5. I see a number of threads about leashed behavior, walking the dog, behavior issues, exercise needs etc. So many of these things and more, come together and are addressed in walking your dog on the leash. It seems terribly simplistic to say, but it is true (and it is that simple). At the risk of telling you all what you already know in one form or another: Many years ago, while involved with shepherd dogs, we used to really push the importance of walking your dog. Shepherd breeds, and most breeds to some extent, need physical and mental stimulation regularly or there will be serious consequences. That is why these highly intelligent dogs have so many active rescue organizations. People don't realize these needs and give up the dogs when behavior issues develop. While greys have the reputation of being couch potatoes and being low in trainability (NOT the same as intelligence), they actually benefit from exposure to many of the same principles related to working with high activity, high intelligence breeds. They do need both mental and physical stimulation (how they react to it varies of course). I have applied this to all of my greys and foster greys over the years, including spooks, vecros, and aggressives, and it always works to some degree. Greys are more than potatoes, and are actually above average intelligence (sources vary on this, also not to be confused with trainability). When done a certain way, walking the dog can be exercise, training, and therapy. It can be as simple as you walking the dog, and not letting the dog walk you. Benefits of walking your grey (or any other dog): Exercise - for the both of you. Bonding - from shared activity and development of trust. Reduce Stress - by providing both stimulation and exercise you tire your grey out, mentally and physically. Reinforce Roles - You are the boss. You are in control. You set the pace, you set the path. Socialization - and adjustment to the outside world. Routine - he gets/stays used to being on the lead and doing his business on the lead. When you walk your dog, you expose him to the outside world in a controlled bubble that reinforces the fact that you are the one in charge. You provide mental stimulation and physical exertion that helps reduce stress, anxiety, and behavior issues. You increase the odds that anytime a leash is clipped onto your dog, he will behave (it may not be just you that has to take him on the lead -things happen), and you also maintain him doing his business on the lead as a routine event. You build a comfort zone for your dog from the familiarity of the leash and the controlled environment of the walk. It also reinforces behavior that is desirable such as heeling, stopping at cross streets, better focus, and general obedience. The walk is its own reward for good behavior and over time, the more control that you maintain while doing it, the better the reward will be, because it will be more enjoyable for both of you. It helps your dog to trust you and increases the bond between you. It also makes the leash less of an event and more of a routine in general. This I learned with Aussies, but it is just as true with Greys: When you set the pace slower than your dog's natural pace, he has to think about what he is doing and it will actually tire him out faster. He will still be exposed to the stimuli from the walk itself, but the unnatural gait will tire him both mentally and physically. It also reinforces your role as the boss, which helps with obedience in general. If he pulls, while on the lead, then you stop and wait until he stops pulling before moving on. In the beginning, this will be a bit frustrating and will wear you both out very quickly, but over time it makes for a much more enjoyable experience for all involved. It's also easier than yanking on the lead and/or yelling to heel or stop, and reinforces the fact that you are leading him and he is matching pace to you. This isn't about absolute control over your grey and absolute obedience, even though I have used the words control and obedience several times each. It's about have a well adjusted retired racer, who feels secure in your presence and behaves while on lead. If done correctly in the beginning, the walk becomes less about the outside world and more about quality time for both of you. At the same time, the walk becomes more than just the walk, as you build a bond and trust between you that will affect all aspects of your grey's life. I absolutely think having a fenced yard is a benefit for both you and your grey. As is the opportunity to run off lead (when a safe opportunity and environment allows, such as in a fenced park). But they are no substitute for the walk. Even ten minutes of walk time a day, if he is getting enough exercise in the yard, makes a noticeable difference. Again, you walk the dog, not the other way around. Many grey people I know don't train their greys a lot of tricks, instead placing their emphasis on a comfortable retirement and acceptable behavior. There have been greys go on to agility training, obedience recognition, therapy or other service, but the majority of retired racers just become companions. Adjustment to home life is paramount. Behavior is a big part of that. Walking can be an amazingly powerful tool.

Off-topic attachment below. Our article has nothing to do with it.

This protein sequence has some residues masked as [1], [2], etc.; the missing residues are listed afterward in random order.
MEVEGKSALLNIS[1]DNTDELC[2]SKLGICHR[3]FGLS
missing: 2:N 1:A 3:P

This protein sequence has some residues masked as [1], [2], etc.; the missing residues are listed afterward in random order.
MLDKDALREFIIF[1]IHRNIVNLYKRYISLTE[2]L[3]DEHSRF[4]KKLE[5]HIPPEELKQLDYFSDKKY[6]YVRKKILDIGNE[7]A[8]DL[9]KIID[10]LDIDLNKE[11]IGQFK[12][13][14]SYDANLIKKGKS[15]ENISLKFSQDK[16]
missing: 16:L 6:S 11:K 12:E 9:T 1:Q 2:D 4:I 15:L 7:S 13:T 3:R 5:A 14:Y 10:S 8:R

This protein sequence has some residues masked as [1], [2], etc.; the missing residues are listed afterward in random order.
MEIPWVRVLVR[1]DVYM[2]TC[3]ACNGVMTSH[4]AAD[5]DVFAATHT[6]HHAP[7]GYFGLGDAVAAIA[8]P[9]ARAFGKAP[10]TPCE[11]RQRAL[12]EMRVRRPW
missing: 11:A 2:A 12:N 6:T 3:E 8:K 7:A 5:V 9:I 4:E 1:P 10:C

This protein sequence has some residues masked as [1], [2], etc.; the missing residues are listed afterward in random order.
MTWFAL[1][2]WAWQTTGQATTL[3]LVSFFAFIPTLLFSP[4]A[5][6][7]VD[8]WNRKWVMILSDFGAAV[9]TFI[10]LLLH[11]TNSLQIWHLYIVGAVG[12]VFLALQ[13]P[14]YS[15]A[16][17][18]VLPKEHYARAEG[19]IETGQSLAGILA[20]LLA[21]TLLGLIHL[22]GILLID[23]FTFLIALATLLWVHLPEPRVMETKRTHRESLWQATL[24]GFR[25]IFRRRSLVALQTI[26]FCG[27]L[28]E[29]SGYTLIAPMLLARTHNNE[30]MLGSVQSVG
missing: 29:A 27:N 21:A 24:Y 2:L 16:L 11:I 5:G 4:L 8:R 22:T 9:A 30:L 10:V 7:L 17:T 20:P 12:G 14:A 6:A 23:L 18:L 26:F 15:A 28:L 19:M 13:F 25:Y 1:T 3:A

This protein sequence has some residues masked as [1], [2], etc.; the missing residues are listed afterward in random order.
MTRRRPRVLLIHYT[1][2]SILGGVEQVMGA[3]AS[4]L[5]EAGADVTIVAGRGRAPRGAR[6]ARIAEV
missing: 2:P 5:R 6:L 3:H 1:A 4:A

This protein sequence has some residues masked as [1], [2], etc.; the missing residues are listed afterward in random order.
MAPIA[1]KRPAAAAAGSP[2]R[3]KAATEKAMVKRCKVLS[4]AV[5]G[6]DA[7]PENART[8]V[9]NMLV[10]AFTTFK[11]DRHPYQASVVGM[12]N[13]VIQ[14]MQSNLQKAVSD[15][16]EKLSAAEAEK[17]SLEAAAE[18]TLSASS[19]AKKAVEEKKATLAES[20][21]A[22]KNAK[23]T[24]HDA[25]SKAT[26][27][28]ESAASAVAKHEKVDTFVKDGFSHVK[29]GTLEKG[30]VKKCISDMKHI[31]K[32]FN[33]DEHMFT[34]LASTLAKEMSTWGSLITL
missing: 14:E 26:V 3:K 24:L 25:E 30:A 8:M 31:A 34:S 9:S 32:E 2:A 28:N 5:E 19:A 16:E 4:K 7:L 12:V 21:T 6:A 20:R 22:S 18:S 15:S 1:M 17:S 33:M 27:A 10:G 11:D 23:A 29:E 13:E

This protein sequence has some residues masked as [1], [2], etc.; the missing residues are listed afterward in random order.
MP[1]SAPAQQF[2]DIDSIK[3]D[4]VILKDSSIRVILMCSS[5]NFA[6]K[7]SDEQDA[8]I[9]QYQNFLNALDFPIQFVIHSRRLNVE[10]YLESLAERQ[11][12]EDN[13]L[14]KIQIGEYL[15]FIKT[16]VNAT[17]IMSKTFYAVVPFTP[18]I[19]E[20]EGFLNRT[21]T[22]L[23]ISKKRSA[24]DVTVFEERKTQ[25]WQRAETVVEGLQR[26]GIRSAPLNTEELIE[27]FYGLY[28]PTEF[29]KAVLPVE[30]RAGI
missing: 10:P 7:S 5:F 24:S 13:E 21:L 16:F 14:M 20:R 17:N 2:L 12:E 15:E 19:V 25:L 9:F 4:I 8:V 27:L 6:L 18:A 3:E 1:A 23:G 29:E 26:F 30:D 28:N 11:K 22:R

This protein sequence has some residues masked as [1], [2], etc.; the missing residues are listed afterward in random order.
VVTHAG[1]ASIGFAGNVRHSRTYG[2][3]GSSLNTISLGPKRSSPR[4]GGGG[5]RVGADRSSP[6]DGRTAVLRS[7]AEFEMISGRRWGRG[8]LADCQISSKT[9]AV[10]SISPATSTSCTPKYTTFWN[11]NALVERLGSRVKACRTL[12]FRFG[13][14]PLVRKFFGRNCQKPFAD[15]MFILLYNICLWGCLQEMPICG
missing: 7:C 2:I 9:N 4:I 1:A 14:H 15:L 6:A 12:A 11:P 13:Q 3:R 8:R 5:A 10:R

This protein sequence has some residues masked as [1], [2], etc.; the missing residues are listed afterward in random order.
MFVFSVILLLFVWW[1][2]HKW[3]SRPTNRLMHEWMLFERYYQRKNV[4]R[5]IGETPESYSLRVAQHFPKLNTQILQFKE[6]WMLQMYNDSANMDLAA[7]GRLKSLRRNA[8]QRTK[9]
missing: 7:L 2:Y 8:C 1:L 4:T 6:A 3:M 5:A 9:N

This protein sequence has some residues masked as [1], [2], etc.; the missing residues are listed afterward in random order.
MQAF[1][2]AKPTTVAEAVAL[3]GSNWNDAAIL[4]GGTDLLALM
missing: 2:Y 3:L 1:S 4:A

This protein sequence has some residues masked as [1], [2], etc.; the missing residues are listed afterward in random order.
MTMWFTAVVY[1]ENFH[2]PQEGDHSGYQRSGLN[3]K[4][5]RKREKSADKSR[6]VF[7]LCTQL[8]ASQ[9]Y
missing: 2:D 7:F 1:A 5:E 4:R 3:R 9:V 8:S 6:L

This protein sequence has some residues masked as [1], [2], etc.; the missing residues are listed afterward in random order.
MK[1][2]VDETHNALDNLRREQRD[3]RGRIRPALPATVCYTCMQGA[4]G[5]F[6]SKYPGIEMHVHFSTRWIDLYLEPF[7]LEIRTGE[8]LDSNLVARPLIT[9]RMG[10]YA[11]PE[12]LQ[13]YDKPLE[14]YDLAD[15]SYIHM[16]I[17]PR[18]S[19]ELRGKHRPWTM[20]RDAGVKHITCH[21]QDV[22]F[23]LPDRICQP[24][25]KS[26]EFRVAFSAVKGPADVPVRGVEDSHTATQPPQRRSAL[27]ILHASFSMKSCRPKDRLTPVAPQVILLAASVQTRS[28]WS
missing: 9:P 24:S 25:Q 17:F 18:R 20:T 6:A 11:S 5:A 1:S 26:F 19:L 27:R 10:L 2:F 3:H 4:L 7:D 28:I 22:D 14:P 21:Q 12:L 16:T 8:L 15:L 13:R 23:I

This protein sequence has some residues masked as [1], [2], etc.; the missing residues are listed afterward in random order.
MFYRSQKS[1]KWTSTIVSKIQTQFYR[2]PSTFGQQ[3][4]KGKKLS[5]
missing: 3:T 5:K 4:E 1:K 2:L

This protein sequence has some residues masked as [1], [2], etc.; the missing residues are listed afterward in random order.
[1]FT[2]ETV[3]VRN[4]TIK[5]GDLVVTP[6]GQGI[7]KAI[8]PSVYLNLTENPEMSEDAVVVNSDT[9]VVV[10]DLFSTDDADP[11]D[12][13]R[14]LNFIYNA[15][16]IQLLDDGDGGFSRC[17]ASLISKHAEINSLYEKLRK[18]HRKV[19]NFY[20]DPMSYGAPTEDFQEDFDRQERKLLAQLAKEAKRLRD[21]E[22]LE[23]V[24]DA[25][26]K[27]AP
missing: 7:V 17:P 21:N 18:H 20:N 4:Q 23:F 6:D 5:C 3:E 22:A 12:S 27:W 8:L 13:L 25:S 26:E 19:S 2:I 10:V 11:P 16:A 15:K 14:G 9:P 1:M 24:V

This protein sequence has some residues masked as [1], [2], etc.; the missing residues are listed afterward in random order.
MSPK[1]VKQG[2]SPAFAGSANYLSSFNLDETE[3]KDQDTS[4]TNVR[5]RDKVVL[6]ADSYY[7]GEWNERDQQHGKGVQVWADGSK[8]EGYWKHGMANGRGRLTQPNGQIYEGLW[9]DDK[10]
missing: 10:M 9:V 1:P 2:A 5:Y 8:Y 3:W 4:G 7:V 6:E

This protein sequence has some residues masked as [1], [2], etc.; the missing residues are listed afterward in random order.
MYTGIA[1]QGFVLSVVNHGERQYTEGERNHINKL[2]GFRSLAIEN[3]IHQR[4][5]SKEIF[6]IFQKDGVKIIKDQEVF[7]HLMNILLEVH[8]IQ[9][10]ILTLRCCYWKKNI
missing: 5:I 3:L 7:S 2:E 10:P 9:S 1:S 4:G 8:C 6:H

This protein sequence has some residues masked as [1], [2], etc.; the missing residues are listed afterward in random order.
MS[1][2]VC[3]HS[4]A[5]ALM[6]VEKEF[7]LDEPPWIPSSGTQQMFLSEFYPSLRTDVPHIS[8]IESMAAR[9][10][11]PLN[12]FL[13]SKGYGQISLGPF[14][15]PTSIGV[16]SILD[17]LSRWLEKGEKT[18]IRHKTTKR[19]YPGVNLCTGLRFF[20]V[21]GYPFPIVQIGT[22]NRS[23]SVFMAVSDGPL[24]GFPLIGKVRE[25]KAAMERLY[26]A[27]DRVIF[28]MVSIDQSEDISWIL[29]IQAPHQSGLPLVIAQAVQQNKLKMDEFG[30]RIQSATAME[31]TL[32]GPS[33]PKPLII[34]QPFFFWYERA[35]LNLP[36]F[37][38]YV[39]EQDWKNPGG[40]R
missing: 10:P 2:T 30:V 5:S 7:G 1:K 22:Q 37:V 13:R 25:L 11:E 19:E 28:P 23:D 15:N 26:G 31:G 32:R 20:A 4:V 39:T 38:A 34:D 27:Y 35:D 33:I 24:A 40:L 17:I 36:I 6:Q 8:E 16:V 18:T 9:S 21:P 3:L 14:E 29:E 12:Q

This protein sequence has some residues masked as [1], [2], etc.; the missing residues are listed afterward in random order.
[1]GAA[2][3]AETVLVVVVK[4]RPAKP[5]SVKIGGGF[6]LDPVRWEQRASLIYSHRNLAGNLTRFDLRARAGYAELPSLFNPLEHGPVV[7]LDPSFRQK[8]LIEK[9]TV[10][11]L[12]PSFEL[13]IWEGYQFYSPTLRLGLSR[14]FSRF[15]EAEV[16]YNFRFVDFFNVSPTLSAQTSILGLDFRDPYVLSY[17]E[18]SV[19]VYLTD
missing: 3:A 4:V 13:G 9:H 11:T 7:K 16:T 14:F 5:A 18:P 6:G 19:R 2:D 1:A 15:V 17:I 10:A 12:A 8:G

6. Hi! I'm having a bit of trouble with my 1st foster. He is great and easy in so many aspects! I really feel that he is already so well behaved, and he has such a great attitude. It's mostly the whole taking him out to potty thing. We go out in the morning at 7. I feed him at 7:30. We go out again at 8:30/9. Then again around 1. I feed him around 4:30/5. We go out again around 6:30. and then he refused to go out again after 8. I want to do one last potty break before bed, but he will not leave his dog bed for anything (treats, coaxing, leash, etc). If he doesn't out before bed, he wakes us up at 5 or earlier. How can I get him to leave his bed? He is a pretty big boy, and this being our first greyhound, we're a little unsure how to get him to stand up without stressing or scaring him. Does anyone have any ideas? Thanks!!!!
  7. We are pondering getting a 2nd grey, and I'm wondering how people handle the walks. We do have a fenced yard, but our current girl, Zoe, does not like to poop in her own yard (of course!), so she gets two good walks a day (20-40 minutes each). I usually do the walking by myself - I'm wondering what the options are and how people handle a 2nd dog on a walk. I don't really have time to walk them separately, particularly in the morning. Has anyone tried something like this leash. Does it work? Would we need the larger diameter rope? (7/16" vs 5/16")? Other suggestions? Other suggestions for how people juggle poop bags and 2 dogs are welcome!